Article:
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Motherhood on Loan

Thursday, 23 January, 2014 - 6:00 am

Say I am in need of some eggs for the meal I am in the midst of preparing. No time to run to the supermarket – it’s nearly dinner. But the recipe calls for eggs and the guests are coming soon.

So I run to the neighbor and borrow a dozen eggs. The next day I’ll go to the supermarket, purchase a dozen eggs and drop them at my neighbor’s home - and everyone is happy.

But let’s say my car broke down and I need to get somewhere urgently. Once again my neighbor comes to the rescue. She happily offers me her brand new Lexus so I can get to my appointment on time.

What do you think her reaction would be if I showed up a few hours later with a 1995 Chevrolet instead of her Lexus? What if I showed up with a similar Lexus, but not hers?


When we talk about lending and borrowing, the Torah classifies this undertaking in two distinct categories.

One is הלוואה (halva’ah), which is when a person loans someone else money or other replaceable items, expecting the value therein to be repaid according to the terms of the agreement. Essentially, the loaner is a creditor and the borrower is a debtor. The loaner expects the actual funds or items to be spent or utilized, never to be returned. So long as their equal is repaid, the creditor is happy.

 The other is שאלה (she’elah), referring to the loan of a particular item. In such an instance, the loaner expects the actual item to be returned – and in the same condition as when it was dispensed.


In the commandment to offer loans to the needy, the Torah stipulates in this week’s parsha Mishpatim, that lenders may not charge interest.  So long as you get the funds back, you cannot have any complaints against the borrower.

Our Sages teach that G-d is asking us to follow in His footsteps. He offers us everything we have on loan and does not charge interest. We must follow suit and treat others the way He treats us.

However, it’s important to note that the Torah compares G-d’s behavior toward mankind as a creditor/debtor loan and not as an item being loaned for its use.  Why is G-d’s relationship to humanity personified by the creditor (albeit a kind one that doesn’t charge interest) and not by the friendly neighbor offering use of his screwdriver?


As mentioned, a fundamental difference between these two relationships is whether the actual item must be returned. When it is not necessary for the actual item to be returned (i.e. creditor/debtor relationship) a bigger favor has actually occurred. Not only are you free to use the item/funds; you are free to do with them as you please. So long as you replace them. This means you are given full ownership and authority over them to put your unique imprint upon them. If it’s a dozen eggs – you can choose to fry them, boil them or use them for decorations.

In our relationship with the Almighty, we are given many loans. G-d gives us talents, material items, family, friends and community – all entrusted to our own decision-making.  We are free to put our personal imprint upon them, so long as we stay within the confines of His contract.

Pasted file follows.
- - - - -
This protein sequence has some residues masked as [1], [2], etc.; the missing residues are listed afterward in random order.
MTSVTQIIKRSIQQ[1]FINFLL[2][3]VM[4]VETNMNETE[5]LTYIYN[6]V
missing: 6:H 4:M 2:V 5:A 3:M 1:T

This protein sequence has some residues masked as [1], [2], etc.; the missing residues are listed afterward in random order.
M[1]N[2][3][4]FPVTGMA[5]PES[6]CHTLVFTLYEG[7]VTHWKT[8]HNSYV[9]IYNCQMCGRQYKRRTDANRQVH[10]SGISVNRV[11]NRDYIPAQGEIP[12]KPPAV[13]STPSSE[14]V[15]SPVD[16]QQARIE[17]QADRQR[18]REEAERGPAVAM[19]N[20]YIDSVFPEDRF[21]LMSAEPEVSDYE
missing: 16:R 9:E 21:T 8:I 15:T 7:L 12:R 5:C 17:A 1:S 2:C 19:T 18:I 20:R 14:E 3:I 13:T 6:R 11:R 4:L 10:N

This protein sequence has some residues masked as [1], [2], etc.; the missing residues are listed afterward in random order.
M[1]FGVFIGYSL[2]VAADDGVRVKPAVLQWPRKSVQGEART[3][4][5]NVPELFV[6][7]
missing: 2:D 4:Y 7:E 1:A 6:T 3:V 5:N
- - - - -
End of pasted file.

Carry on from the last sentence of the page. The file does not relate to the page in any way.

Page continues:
G-d does not expect us to return everything to Him exactly as we received them. He expects us to leave our mark. Not only does He allow us to alter these items, He expects us to. He desires our unique contribution to His world. That’s why He puts them in our custody.


There are certainly times when we feel like we have let Him down.  That’s usually when we feel we have nothing to offer Him. We see ourselves as unworthy of connecting with Him. Simply put, after we slip up, we don’t feel like He is interested in our mitzvahs. G-d doesn’t want our tainted goods, we tell ourselves.

The Torah’s message is clear: G-d gives us full ownership of our lives – knowing that we may, at times, falter – and still desires the return of His loan.  We may not be perfect. But it is precisely our imperfect offerings that He knowingly signed up for.


In our relationships with others we face the same dilemma. ‘I know I cannot cook as well as she does.’ ‘I know I cannot speak as eloquently as he does.’ I’d better just sit it out rather than fall short.


In fact, I’ve been facing this challenge this week. As Rebbetzin Esther is currently in New York attending the International Conference of Shluchos (Chabad Lubavitch women emissaries), I am doing double duty as a parent. In addition to playing my constant role as father, Esther has also lent me her role of mother.

I know I will never be as good a mother to my children as Esther is. It’s simply not possible. Only women can be true mothers.

But that does not mean I can’t step up to the plate and be the best ‘mother’ that a guy can be.

You see, Esther did not gift me the role of motherhood (for this my children are extremely grateful). Nor did she simply hand it to me to be returned intact (she’s far brighter than that).

She recognizes that things won’t be the same when she returns (and how!). But so long as I follow instructions and do my best – she will gladly accept the motherhood package I reimburse to her.


I may not be perfect. But my wife – and certainly my Creator – will eagerly accept the repayment of her loan that has my name written all over it.

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